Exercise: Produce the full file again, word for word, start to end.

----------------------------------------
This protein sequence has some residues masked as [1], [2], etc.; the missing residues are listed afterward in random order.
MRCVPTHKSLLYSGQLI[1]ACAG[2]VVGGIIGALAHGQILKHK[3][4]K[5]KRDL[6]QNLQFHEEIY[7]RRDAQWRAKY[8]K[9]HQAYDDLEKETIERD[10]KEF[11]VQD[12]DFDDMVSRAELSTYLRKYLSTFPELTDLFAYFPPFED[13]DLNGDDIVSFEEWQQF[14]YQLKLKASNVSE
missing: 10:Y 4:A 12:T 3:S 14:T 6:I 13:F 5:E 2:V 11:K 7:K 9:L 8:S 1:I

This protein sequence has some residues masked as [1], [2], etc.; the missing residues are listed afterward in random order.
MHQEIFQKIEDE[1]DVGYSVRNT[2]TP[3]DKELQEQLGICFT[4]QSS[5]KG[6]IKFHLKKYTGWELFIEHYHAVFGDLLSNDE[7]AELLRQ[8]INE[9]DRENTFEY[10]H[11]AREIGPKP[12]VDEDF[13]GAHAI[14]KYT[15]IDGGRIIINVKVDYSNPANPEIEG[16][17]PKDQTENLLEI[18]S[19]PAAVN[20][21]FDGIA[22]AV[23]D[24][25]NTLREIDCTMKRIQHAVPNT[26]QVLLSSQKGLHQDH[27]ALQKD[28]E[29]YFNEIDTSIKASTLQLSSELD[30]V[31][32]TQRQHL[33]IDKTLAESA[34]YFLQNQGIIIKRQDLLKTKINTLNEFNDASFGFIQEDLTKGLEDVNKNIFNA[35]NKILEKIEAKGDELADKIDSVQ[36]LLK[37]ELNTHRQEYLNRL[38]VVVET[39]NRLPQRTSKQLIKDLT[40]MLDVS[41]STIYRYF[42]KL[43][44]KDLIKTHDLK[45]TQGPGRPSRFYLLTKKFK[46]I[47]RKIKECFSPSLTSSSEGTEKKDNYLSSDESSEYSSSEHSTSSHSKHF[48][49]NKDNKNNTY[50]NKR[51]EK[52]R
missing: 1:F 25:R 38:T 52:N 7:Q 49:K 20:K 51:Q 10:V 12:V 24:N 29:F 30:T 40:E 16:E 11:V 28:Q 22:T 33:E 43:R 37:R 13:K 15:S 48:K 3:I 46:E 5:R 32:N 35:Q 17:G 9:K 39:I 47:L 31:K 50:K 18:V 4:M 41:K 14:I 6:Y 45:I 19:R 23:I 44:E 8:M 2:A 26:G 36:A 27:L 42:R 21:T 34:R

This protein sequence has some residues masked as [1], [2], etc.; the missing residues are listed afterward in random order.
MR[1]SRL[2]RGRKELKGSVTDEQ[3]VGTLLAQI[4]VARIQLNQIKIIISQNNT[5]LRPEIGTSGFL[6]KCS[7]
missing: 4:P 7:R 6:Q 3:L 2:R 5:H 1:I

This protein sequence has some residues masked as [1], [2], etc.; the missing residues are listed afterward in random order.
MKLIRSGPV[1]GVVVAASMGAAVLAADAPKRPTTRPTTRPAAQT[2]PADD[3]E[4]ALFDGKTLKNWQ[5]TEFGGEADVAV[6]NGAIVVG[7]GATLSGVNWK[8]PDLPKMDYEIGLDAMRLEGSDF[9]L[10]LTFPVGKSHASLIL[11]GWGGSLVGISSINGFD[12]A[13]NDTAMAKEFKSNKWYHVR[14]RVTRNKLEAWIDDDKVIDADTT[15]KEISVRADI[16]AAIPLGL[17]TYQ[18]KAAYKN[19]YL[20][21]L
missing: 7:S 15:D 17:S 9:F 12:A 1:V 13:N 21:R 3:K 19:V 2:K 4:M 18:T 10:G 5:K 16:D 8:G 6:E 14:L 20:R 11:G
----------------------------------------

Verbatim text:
This protein sequence has some residues masked as [1], [2], etc.; the missing residues are listed afterward in random order.
MRCVPTHKSLLYSGQLI[1]ACAG[2]VVGGIIGALAHGQILKHK[3][4]K[5]KRDL[6]QNLQFHEEIY[7]RRDAQWRAKY[8]K[9]HQAYDDLEKETIERD[10]KEF[11]VQD[12]DFDDMVSRAELSTYLRKYLSTFPELTDLFAYFPPFED[13]DLNGDDIVSFEEWQQF[14]YQLKLKASNVSE
missing: 10:Y 4:A 12:T 3:S 14:T 6:I 13:F 5:E 2:V 11:K 7:K 9:L 8:S 1:I

This protein sequence has some residues masked as [1], [2], etc.; the missing residues are listed afterward in random order.
MHQEIFQKIEDE[1]DVGYSVRNT[2]TP[3]DKELQEQLGICFT[4]QSS[5]KG[6]IKFHLKKYTGWELFIEHYHAVFGDLLSNDE[7]AELLRQ[8]INE[9]DRENTFEY[10]H[11]AREIGPKP[12]VDEDF[13]GAHAI[14]KYT[15]IDGGRIIINVKVDYSNPANPEIEG[16][17]PKDQTENLLEI[18]S[19]PAAVN[20][21]FDGIA[22]AV[23]D[24][25]NTLREIDCTMKRIQHAVPNT[26]QVLLSSQKGLHQDH[27]ALQKD[28]E[29]YFNEIDTSIKASTLQLSSELD[30]V[31][32]TQRQHL[33]IDKTLAESA[34]YFLQNQGIIIKRQDLLKTKINTLNEFNDASFGFIQEDLTKGLEDVNKNIFNA[35]NKILEKIEAKGDELADKIDSVQ[36]LLK[37]ELNTHRQEYLNRL[38]VVVET[39]NRLPQRTSKQLIKDLT[40]MLDVS[41]STIYRYF[42]KL[43][44]KDLIKTHDLK[45]TQGPGRPSRFYLLTKKFK[46]I[47]RKIKECFSPSLTSSSEGTEKKDNYLSSDESSEYSSSEHSTSSHSKHF[48][49]NKDNKNNTY[50]NKR[51]EK[52]R
missing: 1:F 25:R 38:T 52:N 7:Q 49:K 20:K 51:Q 10:V 12:V 24:N 29:F 30:T 40:E 16:E 11:V 28:Q 22:T 33:E 43:R 37:R 13:K 15:S 48:K 3:I 46:E 5:R 32:N 35:Q 17:G 9:K 39:I 47:L 31:K 50:K 18:V 4:M 41:K 14:I 6:Y 45:I 19:R 23:I 44:E 8:M 2:A 26:G 36:A 27:L 42:R 21:T 34:R

This protein sequence has some residues masked as [1], [2], etc.; the missing residues are listed afterward in random order.
MR[1]SRL[2]RGRKELKGSVTDEQ[3]VGTLLAQI[4]VARIQLNQIKIIISQNNT[5]LRPEIGTSGFL[6]KCS[7]
missing: 4:P 7:R 6:Q 3:L 2:R 5:H 1:I

This protein sequence has some residues masked as [1], [2], etc.; the missing residues are listed afterward in random order.
MKLIRSGPV[1]GVVVAASMGAAVLAADAPKRPTTRPTTRPAAQT[2]PADD[3]E[4]ALFDGKTLKNWQ[5]TEFGGEADVAV[6]NGAIVVG[7]GATLSGVNWK[8]PDLPKMDYEIGLDAMRLEGSDF[9]L[10]LTFPVGKSHASLIL[11]GWGGSLVGISSINGFD[12]A[13]NDTAMAKEFKSNKWYHVR[14]RVTRNKLEAWIDDDKVIDADTT[15]KEISVRADI[16]AAIPLGL[17]TYQ[18]KAAYKN[19]YL[20][21]L
missing: 7:S 15:D 17:S 9:F 12:A 1:V 13:N 21:R 3:K 19:V 2:K 4:M 18:T 10:G 5:K 16:D 8:G 6:E 14:L 20:R 11:G